Monday, October 10, 2011

Summit Day

October 8, 2011

           To the East of Klamath Falls a long, high wall of a mountain soars above the city.  I’m going to take a break today from all the analyzing, reporting and politicking.  In just five minutes of driving, I’m standing at the base of Hogback Mountain.  The trail is a thin brown line straggling straight up a buttress to the main ridge.  There are no trees here, or very few, so the whole stretch is visible.
            In only a few hundred yards, the car is a tiny, shiny dot in the parking lot.  My breath burns and my world contracts.  The trail is so steep, I have to carefully place each step to avoid slipping.  It’s like climbing stairs with risers that are sloping downwards, and are coated with slippery sand.  The effort of concentration pays, though.  Soon, I’m in a state so focused that I can feel the expanse of Pure Mind.
            It doesn’t matter how you get there, whether from following the breath, or washing the dishes, or following every step with perfect concentration.  The destination is the same: Bare Attention.  This mind-state carries me up, through a country turned on its side, until I’m only a few feet from the ridge-top.  But as I approach, I can tell it’s not the top.  The wind is wrong, and the slope is increasing again.  I step over the lip, and I’m greeted by another near-vertical stretch of trail, threading its way up to further height, the true ridge-top.
This is a false summit.
            More steps of expansive awareness follow, un-countable steps, each the same as the last, each unique in its infinitely careful placement.  And finally, the wind freshens, and the slope decreases.  And then, I’m standing on a wind-swept ridge, a knife-edge balancing itself at the top of this massive hill.  I’m not sure why, but every time I’ve ever approached summit, it seems quieter.  Maybe it’s a sense of reverence, or maybe the unencumbered wind drowns out all other sound.  It adds to the sense that you are in a far place.
            Now I begin to work my way up the ridge, still climbing but much less steeply. The world expands with every footstep, now on both sides of the mountain.  To the west, Klamath Falls is spread before me like a map.  The enormous lake lies silently to the north, darkened by its own private fog bank.  To the east, a sere landscape extends in rolling hills and spreading, cultivated bottomland.  Creeks and lakes decorate the arid view.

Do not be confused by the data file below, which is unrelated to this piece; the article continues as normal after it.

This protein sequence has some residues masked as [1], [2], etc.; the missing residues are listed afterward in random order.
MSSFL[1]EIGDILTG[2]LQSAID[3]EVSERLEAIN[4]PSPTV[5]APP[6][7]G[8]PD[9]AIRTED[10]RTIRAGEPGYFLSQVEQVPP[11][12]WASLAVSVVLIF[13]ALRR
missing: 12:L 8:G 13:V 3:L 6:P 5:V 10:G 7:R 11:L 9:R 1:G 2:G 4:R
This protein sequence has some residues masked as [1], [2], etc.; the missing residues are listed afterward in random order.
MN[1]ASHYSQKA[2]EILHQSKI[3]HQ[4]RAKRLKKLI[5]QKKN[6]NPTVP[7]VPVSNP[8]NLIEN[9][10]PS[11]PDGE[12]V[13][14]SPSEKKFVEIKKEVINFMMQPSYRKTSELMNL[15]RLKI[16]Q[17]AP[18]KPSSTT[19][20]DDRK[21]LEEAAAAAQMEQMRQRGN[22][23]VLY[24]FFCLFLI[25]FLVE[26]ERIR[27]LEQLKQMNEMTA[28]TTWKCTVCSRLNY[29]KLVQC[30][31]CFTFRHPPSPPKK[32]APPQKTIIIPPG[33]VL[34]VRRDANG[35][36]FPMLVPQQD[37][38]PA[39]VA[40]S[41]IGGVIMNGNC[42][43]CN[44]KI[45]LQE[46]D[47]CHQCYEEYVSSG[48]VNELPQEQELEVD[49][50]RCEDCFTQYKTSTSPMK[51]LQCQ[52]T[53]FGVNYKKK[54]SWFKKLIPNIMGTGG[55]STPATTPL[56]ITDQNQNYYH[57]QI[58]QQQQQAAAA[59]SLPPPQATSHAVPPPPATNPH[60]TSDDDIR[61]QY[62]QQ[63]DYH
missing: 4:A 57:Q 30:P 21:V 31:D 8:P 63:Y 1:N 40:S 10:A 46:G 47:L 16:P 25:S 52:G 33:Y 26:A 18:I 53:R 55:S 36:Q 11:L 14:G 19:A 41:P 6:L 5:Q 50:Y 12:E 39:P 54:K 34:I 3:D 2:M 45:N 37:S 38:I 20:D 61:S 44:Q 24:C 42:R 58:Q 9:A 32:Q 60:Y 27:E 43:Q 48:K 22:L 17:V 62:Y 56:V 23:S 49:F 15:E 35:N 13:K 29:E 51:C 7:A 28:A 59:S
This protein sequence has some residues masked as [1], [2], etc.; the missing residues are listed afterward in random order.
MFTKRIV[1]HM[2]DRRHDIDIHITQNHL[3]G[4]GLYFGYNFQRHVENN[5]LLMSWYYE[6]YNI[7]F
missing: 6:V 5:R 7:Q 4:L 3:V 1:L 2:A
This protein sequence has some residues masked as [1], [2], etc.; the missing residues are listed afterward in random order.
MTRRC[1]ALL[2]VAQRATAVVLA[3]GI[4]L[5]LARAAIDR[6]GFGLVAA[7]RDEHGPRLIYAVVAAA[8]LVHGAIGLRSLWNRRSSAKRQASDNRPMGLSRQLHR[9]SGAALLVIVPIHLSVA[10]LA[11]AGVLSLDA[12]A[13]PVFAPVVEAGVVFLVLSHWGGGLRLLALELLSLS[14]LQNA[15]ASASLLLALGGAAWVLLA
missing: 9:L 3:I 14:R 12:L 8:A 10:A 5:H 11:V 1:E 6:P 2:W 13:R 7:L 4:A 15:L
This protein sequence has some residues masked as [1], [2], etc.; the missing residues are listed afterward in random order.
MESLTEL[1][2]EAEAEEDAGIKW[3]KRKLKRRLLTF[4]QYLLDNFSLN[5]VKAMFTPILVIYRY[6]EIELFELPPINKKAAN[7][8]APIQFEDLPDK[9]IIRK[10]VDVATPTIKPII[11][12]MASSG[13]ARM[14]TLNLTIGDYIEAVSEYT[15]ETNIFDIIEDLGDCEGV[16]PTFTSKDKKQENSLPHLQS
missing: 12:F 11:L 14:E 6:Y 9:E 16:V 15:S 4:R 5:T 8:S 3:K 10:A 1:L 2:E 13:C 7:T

I round some rock outcroppings, jutting high and sharp above me.   These formations are called sentinels, as if they guarded the summit from discovery by people of my ilk.  And then, almost suddenly, the wind freshens again, silence drapes me even more heavily, and I see the hill flatten out in all directions.
            I am standing on top of Hogback Mountain.  From the valley floor, at three thousand feet, I’ve climbed to six thousand, two hundred feet, gaining three thousand two hundred feet in two and a half miles.
            On the summit, I am alone.  The distance of the town far below me emphasizes the solitude here; I can look down and collectively see thousands of people, but I cannot see one individual person.  Here there is huckleberry and sage, bare earth, and horned lizards that scramble from their sunny hotspots to hide from me.
            And there is the wind, ever present, gentle but insistent.  It whispers to me: of the mystery contained here, here for the taking.  To the north, I can see the rim of Crater Lake, and, just barely, Mount Thielsen, a mountain I climbed many, many years ago.  Out there is also Mt. McGloughlin, and the long, high ridge of the Sky Lakes.  I can see in my mind’s eye, a thousand places up there, places where I slept and swam and despaired and exulted.  I can see, in my mind’s eye, the me of twenty-one years ago, standing on windy ridge top out there, and looking across the gulf of open country, to the distant town of Klamath Falls and beyond.
            The second half of the climb awaits, the most dangerous half.  I turn and begin my descent, on trembling knees and aching feet.  By the time I arrive at the rock cairns that mark my route down the buttress, every step is causing me pain, and concentrating on my foot placement is very, very difficult.  At last I feel the familiar relief of stepping onto flat ground.  My mind eases, and my attention relents.  My old, busy world of thought-stream pushes back in, startling me in its suddenness.
            But it’s changed, too.  For hours afterward, the world looks different.  Just as it would from a good long sitting meditation session.  Every sense is sharpened, every joy more joyful.  Back up the hill, the summit smiles down at me, a real place now.
            Next morning, I look out the window of my hotel room, and I see the top.  I can see the summit in my mind’s eye.  I can see the me of yesterday, up there, looking down at the town.